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CONGENITAL AND PEDIATRIC RETINAL DISEASES

Familial Exudative Vitreoretinopathy

Familial exudative vitreoretinopathy (FEVR) is a vitreoretinal dystrophy of autosomal dominant inheritance. It is more common in the first decade of life. Although it is bilateral, development is asymmetrical.

It is characterized by alterations in the vitreoretinal interface and peripheral ischaemia usually in the temporal area.

FEVR is differentiated into three clinical stages: in Stage I, patients are asymptomatic and there is modification of the vitreoretinal interface and retinal peripheral avascular areas; Stage II is a proliferative and exudative stage, in which neovascularization and fibrovascular proliferation and sub and intraretinal exudation can be observed; in Stage III, the injury scar causes scarring, tractional and rhegmatogenous retinal detachment, and sickle folds.

Familial exudative vitreoretinopathy (FEVR) is a vitreoretinal dystrophy of autosomal dominant inheritance. It is more common in the first decade of life. Although it is bilateral, development is asymmetrical.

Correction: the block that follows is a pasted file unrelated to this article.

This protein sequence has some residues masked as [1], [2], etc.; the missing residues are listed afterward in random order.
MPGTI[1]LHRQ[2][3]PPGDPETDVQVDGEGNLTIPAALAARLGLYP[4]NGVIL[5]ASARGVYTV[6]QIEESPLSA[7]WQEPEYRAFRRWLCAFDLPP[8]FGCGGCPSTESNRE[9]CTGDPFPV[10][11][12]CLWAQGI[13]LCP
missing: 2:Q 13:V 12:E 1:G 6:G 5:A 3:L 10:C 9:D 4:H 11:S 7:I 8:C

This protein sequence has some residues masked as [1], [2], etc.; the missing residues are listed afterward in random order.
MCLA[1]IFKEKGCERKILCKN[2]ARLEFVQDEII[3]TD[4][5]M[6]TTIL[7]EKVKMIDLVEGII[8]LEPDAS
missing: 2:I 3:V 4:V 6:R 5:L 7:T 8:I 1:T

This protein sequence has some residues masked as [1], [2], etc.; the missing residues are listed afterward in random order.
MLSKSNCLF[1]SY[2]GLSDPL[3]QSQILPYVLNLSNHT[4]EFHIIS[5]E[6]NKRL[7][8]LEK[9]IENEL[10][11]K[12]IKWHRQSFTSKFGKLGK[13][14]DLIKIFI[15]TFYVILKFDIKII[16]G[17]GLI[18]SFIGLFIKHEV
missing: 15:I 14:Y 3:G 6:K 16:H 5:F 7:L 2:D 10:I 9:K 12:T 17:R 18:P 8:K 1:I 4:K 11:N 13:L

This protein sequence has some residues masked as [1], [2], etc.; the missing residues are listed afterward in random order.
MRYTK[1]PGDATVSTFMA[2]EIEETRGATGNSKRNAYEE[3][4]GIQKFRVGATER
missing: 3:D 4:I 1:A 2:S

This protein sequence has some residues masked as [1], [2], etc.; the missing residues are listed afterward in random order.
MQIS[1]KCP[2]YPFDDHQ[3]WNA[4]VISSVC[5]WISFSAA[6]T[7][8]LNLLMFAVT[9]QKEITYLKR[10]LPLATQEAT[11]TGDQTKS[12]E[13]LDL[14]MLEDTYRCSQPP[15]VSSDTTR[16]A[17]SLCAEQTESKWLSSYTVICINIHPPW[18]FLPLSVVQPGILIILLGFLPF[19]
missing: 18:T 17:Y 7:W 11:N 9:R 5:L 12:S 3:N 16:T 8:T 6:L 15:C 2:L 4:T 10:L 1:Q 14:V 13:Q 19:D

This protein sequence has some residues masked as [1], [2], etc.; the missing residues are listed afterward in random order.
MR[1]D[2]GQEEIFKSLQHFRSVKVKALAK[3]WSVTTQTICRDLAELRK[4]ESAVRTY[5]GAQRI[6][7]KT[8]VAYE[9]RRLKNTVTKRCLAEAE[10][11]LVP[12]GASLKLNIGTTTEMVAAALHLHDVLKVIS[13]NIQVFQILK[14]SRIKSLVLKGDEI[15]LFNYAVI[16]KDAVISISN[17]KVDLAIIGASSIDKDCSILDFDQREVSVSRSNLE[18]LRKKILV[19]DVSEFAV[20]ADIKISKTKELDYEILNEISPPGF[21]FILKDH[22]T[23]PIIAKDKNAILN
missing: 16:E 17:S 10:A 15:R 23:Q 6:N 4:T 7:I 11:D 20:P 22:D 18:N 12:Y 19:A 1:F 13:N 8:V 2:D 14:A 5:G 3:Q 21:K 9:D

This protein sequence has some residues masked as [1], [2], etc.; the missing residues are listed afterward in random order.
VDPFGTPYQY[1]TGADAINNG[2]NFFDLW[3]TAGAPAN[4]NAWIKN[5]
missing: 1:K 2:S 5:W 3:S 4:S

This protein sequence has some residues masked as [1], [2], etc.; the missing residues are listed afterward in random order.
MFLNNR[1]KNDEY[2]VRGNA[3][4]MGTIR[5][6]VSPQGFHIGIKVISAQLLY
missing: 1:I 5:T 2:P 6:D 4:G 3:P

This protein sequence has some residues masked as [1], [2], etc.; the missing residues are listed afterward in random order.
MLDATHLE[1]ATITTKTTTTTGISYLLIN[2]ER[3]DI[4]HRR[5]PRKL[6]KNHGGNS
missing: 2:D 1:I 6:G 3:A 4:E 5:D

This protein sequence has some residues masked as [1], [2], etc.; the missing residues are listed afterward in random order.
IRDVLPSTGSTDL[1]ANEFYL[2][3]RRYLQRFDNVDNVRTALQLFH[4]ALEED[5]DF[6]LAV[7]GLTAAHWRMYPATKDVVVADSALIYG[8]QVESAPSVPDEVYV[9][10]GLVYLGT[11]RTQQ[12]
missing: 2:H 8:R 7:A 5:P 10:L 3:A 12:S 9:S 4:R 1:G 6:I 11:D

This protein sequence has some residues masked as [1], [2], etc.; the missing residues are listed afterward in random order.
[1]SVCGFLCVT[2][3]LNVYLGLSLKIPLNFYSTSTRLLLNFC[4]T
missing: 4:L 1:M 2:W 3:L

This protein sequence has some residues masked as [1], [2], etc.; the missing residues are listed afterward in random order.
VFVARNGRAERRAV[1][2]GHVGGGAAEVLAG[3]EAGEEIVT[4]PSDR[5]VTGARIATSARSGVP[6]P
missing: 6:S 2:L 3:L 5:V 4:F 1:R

It is characterized by alterations in the vitreoretinal interface and peripheral ischaemia usually in the temporal area.

FEVR is differentiated into three clinical stages: in Stage I, patients are asymptomatic and there is modification of the vitreoretinal interface and retinal peripheral avascular areas; Stage II is a proliferative and exudative stage, in which neovascularization and fibrovascular proliferation and sub and intraretinal exudation can be observed; in Stage III, the injury scar causes scarring, tractional and rhegmatogenous retinal detachment, and sickle folds.

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Clinical Cases